On the surface, Italian airline Meridiana’s deal with Qatar Airways looks awful. According to a statement posted by the Italian government on Wednesday, Meridiana, the trade unions, and the state have agreed that 396 employees – almost one third of the airline’s total – will be fired, pilot and cabin crew salaries will be cut 20%, and employee contracts will be reduced from 5 to 3 years. (Another 250 employees have already taken voluntary layoffs, according to reports.) In exchange, Qatar Airways will buy a 49% stake in the airline from its privately-owned parent company AKFED.
So why isn’t there outrage over this deal? The answer is that Meridiana is a basketcase, and is in danger of collapsing entirely without a deep-pocketed external investor. The beleaguered airline has not made a profit since 2008, and is being kept afloat by its parent company. But according to Akbar Al Baker, Qatar Airways’ CEO, AKFED would not “pump any more money” into Meridiana, putting it on a potential course to bankruptcy. An MoU with Qatar Airways was signed in February, but its acceptance by the unions stalled over working conditions. However, they ultimately came around it because the alternative was far worse. Meridiana warned in April that if the unions did not agree to the deal, over 955 jobs (out of 1,600 total) would have to be cut.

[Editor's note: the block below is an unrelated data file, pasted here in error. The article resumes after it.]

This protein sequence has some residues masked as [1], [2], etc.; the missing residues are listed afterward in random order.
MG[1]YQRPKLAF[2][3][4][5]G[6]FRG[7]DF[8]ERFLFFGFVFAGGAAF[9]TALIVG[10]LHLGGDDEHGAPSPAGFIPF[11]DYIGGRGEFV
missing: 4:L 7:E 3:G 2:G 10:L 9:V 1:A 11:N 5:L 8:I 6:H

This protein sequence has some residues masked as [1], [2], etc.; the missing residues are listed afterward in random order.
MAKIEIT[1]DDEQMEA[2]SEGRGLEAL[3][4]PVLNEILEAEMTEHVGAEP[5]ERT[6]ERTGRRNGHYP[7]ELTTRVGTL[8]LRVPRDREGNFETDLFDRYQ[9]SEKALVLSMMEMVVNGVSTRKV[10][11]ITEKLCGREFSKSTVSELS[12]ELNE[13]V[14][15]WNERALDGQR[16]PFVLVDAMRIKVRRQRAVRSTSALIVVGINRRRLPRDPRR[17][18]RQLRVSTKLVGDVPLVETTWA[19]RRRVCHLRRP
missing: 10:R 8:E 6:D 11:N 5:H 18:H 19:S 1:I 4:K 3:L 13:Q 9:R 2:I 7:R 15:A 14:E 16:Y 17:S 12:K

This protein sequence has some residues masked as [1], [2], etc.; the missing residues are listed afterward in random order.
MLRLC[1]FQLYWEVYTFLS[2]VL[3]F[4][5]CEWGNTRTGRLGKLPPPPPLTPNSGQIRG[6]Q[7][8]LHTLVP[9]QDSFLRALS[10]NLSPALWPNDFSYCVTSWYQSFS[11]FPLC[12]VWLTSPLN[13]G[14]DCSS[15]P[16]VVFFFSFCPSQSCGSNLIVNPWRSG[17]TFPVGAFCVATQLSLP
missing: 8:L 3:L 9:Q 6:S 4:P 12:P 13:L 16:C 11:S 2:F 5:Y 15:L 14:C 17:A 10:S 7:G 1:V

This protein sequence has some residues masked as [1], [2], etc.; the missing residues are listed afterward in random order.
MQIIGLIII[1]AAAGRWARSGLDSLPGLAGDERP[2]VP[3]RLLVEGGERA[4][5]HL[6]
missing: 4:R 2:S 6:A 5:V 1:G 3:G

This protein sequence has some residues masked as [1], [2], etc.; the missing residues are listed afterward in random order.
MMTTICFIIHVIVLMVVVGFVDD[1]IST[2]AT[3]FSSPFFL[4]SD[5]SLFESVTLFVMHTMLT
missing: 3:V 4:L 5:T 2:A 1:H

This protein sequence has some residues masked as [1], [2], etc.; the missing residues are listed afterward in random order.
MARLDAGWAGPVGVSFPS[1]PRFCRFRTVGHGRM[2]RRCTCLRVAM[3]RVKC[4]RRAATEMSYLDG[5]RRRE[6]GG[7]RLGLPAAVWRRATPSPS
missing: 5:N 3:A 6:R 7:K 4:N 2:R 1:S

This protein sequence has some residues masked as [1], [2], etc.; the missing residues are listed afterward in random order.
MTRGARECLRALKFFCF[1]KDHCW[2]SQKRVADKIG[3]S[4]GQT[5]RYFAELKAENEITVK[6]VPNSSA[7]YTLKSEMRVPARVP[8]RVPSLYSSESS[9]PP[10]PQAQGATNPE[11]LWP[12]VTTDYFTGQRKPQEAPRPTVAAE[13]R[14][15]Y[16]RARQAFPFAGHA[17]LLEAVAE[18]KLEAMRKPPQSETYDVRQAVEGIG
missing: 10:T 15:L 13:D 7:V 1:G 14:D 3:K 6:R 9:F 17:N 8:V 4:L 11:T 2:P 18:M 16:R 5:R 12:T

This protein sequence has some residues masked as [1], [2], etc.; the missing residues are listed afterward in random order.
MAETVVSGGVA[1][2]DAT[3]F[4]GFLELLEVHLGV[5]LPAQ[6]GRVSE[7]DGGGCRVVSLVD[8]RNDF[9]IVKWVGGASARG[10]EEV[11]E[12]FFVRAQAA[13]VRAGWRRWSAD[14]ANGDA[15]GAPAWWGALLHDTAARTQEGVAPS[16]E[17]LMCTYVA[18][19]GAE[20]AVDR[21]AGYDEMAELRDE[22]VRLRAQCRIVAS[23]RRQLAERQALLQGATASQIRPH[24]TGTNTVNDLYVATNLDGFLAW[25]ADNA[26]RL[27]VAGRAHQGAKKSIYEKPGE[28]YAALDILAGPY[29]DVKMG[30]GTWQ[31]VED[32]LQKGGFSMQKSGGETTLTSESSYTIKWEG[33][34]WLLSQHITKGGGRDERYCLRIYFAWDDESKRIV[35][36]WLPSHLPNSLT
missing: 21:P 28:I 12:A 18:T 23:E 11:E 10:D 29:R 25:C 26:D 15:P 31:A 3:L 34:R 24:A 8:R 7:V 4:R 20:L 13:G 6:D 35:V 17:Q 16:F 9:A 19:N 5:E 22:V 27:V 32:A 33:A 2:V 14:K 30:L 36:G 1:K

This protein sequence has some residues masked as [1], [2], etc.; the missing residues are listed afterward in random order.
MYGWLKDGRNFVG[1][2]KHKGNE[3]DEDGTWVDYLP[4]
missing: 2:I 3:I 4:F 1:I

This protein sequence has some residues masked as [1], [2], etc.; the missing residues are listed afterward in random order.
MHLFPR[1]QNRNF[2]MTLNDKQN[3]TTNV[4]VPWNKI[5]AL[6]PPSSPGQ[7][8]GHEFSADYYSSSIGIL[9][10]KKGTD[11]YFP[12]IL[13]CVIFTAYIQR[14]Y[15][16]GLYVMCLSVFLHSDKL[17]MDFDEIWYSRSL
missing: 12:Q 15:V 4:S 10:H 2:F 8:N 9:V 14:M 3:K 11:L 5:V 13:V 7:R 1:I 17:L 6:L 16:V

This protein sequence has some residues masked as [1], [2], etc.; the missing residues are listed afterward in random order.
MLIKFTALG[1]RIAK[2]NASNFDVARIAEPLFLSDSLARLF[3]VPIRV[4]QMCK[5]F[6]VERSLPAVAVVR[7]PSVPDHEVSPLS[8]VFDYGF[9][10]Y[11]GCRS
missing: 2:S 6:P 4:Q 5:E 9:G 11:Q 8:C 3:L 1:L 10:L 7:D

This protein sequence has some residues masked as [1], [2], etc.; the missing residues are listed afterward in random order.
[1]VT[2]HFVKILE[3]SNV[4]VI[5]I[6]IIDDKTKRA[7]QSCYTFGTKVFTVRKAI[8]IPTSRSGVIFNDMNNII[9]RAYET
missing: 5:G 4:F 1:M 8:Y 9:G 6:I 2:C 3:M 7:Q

At least with Qatar Airways as an investor and a flight network partner, Meridiana has a chance, and some of those fired workers might be rehired in the future if its fortunes recover. Qatar Airways already flies 70 times per week into Italy, and the deal stipulates that Qatar and Italy are to consider further traffic rights to expand the Gulf carrier’s Doha-Milan-Chicago route. Al Baker has ambitious plans for Meridiana, and this deal — however painful — is the airline’s best hope.